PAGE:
Avoiding Capital Gains?

1st house - rehabbed, sold, made $0
2nd house - rehabbed, wouldn’t sell, rented it out, $350/ cashflow
3rd house - rehabbed, sold, made $11,000

I thought I had finally figured it out - how to buy it right, found some good crews, good realtor, made a decent profit, etc…then I did my taxes this week.

I got killed on Capital Gains - I use Turbo tax - I haven’t filed yet in hopes that I am doing something wrong. Does anyone have suggestions on how to minimize the tax issue? Am I missing something? Would an LLC have helped? Any suggestions would be great - I would love to do another rehab, but am a bit gun-shy now. I know if I hold on to it for a couple of years and rent it out, that would eliminate the problem - but I really enjoy rehabbing and not landlording.

Any suggestions?

thanks,
Natalie

hi

the tax issue!!

there are a couple of devious way to avoid,check around you will find
them. However more to the point if you insist on rehabing,DONT BUY
THE PROPERTY. by inn the name of a trust,dont change title, etc.then
you will only pay tax on your income,which by the way i think is more than cap/gain.
secondly buying and holding r.e is the ONLY way to make money,you
dont HAVE to talk to the tenants.
moke

If you made no money on the first one there is no capital gaims tax. The second you are renting so only current income on the profit.

So why don’t you want to pay tax on the rehab.

Unless it become your primary source of income the self employment tax is not an issue. The LLC will have the same rates as individual if you only made 11K. If you pass it through on a K1 same effect.

Unless you need the funds to live on you need to learn how to put that rehab profit into a Roth IRA.

Bud-
Thank you for your response. I would love to some day make this my primary source of income, so what I understand from you is that an LLC doesn’t make a difference unless I am doing quite a bit more volume/profit. I like the idea of the Roth IRA - I don’t need the funds to live on, but was hoping to continue to add to my “Real Estate fund” with each house I did. Can you buy RE within the IRA?

By the way, I put this transaction on form 4797 (Sale of Business Property). I started to put it in a Schedule C and use the whole “cost of goods sold” etc., but that seemed like the wrong thing to do.

Thanks again for your help!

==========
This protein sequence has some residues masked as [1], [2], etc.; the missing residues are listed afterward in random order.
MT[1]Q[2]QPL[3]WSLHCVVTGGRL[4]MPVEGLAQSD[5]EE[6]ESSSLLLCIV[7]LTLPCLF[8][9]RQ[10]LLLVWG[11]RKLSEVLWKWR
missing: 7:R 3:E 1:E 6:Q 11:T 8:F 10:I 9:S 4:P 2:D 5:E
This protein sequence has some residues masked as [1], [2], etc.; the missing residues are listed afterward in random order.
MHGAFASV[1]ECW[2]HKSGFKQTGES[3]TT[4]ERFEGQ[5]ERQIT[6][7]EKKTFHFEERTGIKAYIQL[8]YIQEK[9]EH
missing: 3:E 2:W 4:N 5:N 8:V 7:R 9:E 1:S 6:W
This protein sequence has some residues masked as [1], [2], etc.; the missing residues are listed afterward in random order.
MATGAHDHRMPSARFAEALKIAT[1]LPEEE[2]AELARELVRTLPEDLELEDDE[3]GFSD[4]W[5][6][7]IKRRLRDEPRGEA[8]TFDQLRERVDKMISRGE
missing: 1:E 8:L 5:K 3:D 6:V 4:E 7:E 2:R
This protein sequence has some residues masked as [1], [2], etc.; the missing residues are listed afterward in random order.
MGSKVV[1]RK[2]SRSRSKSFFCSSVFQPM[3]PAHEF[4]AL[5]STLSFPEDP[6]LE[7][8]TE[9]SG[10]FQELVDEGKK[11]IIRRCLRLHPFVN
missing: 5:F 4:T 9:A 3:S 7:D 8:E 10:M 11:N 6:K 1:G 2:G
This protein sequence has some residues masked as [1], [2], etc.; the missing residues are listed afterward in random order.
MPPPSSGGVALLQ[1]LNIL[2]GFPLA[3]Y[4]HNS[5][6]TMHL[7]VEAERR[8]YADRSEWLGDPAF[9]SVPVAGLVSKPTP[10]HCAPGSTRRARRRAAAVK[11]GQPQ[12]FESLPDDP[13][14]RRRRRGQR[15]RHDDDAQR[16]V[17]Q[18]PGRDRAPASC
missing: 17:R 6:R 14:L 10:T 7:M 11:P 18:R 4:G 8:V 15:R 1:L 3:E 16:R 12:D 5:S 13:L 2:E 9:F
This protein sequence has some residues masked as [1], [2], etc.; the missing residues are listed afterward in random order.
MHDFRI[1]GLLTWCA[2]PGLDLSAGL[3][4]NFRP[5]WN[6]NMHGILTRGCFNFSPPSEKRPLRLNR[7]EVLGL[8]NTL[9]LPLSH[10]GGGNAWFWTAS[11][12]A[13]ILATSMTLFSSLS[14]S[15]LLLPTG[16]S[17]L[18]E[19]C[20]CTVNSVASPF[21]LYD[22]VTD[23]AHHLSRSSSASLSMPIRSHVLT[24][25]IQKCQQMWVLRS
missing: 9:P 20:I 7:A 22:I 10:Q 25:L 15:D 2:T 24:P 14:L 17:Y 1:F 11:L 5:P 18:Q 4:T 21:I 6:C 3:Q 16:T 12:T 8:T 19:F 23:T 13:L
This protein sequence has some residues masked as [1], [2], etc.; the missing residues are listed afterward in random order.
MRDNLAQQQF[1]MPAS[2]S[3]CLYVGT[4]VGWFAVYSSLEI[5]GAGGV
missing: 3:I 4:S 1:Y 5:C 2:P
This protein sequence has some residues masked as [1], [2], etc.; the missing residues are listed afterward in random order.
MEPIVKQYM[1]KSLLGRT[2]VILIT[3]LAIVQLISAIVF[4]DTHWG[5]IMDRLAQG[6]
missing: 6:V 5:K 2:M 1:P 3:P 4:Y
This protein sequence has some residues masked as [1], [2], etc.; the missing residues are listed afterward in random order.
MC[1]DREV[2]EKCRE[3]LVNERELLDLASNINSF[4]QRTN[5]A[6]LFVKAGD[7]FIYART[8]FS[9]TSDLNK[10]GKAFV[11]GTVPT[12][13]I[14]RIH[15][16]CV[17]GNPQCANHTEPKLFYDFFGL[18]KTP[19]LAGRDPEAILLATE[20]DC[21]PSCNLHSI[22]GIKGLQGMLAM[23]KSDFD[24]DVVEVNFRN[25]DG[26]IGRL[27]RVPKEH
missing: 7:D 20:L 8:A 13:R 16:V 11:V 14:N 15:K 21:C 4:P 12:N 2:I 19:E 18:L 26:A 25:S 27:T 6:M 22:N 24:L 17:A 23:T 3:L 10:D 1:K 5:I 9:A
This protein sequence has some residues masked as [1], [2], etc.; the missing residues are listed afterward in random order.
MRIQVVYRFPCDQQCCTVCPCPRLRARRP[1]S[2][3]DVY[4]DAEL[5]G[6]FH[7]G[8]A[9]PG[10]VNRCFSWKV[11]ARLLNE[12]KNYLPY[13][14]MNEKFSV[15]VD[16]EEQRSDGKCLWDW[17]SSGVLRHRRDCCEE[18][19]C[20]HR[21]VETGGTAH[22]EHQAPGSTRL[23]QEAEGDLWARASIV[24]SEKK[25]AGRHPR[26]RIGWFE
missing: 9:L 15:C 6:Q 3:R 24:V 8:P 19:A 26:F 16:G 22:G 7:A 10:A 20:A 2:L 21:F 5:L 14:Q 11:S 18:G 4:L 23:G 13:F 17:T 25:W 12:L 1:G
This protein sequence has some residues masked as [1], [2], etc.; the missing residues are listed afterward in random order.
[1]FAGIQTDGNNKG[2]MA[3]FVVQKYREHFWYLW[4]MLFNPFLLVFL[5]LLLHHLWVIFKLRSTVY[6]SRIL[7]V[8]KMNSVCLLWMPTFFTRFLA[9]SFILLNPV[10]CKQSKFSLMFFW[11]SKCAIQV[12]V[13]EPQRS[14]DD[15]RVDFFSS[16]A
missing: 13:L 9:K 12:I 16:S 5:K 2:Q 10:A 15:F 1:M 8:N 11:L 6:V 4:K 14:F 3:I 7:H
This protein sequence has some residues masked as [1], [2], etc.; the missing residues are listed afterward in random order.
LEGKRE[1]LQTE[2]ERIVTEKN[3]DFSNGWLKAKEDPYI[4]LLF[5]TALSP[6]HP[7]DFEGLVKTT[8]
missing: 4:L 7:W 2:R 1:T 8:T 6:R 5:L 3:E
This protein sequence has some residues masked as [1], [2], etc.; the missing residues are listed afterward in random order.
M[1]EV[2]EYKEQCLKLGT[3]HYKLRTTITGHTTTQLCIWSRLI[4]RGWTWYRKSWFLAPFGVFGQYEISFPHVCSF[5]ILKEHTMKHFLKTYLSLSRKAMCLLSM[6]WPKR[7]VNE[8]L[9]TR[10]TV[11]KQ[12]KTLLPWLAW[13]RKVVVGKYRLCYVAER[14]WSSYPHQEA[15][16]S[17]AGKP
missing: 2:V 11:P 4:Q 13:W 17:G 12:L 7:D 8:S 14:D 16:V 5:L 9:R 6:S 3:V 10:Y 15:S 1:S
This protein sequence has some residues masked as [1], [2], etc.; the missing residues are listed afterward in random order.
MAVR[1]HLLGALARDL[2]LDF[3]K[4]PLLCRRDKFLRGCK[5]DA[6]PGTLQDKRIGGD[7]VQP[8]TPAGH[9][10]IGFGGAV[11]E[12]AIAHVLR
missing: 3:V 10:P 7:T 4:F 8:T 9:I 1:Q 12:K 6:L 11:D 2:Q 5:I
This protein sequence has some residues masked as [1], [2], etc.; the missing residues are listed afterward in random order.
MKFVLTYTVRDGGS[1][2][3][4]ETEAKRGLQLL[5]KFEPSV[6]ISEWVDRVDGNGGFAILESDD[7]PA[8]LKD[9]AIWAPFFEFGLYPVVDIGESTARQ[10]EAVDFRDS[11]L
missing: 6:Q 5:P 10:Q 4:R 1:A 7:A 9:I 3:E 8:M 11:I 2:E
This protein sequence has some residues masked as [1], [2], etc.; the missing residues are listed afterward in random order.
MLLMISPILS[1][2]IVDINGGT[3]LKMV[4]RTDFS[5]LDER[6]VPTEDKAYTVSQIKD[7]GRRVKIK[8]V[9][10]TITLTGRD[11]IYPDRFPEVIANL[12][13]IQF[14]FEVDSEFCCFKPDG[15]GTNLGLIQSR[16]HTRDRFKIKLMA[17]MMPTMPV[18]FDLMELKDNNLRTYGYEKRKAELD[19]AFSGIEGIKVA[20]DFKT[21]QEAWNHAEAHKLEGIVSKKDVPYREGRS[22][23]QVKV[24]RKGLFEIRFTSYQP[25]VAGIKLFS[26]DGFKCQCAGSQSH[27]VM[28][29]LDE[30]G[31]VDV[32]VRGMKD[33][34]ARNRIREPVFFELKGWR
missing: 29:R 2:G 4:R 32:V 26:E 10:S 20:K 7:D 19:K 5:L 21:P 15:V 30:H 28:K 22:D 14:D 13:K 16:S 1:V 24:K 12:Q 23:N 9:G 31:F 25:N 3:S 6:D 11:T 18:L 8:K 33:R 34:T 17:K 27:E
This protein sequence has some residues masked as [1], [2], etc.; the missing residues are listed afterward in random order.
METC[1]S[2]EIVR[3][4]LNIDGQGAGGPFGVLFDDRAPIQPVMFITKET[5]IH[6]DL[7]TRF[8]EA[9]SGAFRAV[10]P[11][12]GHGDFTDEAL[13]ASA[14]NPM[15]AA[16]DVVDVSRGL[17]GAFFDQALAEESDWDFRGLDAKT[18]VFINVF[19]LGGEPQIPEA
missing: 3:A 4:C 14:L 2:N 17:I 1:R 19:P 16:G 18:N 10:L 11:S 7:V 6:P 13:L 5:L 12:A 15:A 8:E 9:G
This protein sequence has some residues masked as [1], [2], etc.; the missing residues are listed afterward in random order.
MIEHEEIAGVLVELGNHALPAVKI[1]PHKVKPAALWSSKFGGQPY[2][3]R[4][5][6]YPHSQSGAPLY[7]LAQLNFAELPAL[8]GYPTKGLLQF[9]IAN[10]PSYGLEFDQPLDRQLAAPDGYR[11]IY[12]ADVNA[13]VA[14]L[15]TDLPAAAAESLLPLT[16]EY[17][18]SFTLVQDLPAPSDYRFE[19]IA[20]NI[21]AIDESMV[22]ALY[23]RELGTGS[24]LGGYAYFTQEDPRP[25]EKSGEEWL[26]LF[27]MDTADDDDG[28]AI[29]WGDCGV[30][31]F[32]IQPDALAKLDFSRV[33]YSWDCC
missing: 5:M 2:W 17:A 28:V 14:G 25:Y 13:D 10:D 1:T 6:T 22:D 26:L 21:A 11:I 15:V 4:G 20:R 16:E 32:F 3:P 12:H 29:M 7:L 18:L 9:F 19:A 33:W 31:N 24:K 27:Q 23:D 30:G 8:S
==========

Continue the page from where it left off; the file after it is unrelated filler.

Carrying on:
-nt

I’d run it through Form 4797 on the theory that it was a “short term investment” (which is subject to ordinary income tax rates but not social security taxes) instead of on Schedule C (which is subject to ordinary income tax rates AND social security/self-employment taxes). This strategy is mildly agressive and only has a chance of working if you do not have a pattern of flips (you don’t, at least not yet).

An S-corp or LP can help lower SS/SE tax on subsequent transactions that would otherwise have to go on Schedule C (look for my “entities” article in the articles portionof this website for an explanation). A Roth can get around taxes altogether,though you have to be VERY careful as to how it’s run AND ensure that you are not running a trade/business through the Roth (Bud & I will likely disagree some on the latter point). In lieu of an IRA, the only way to reduce the income tax is to generate legitimate tax deductions. At some point, legitimate & rational deductions run out…that’s when you are making way more than you spend on rational business items.

John Hyre

John
Thanks for the professional advice…much appreciated. Read your article earlier and visited your website. We only own a fourplex/commercial bldg and a few SFR rentals, in addition to our residence.

Thanks
ex-Buckeye Herb

Yes, you can buy property within your IRA. There are limitations, and it does not always make sense. The best thing to do is to search under “Self-Directed IRA” on the Internet and you will find a number of companies that administer these accounts. They usually have some really good educational material as well to help you get up to speed quickly.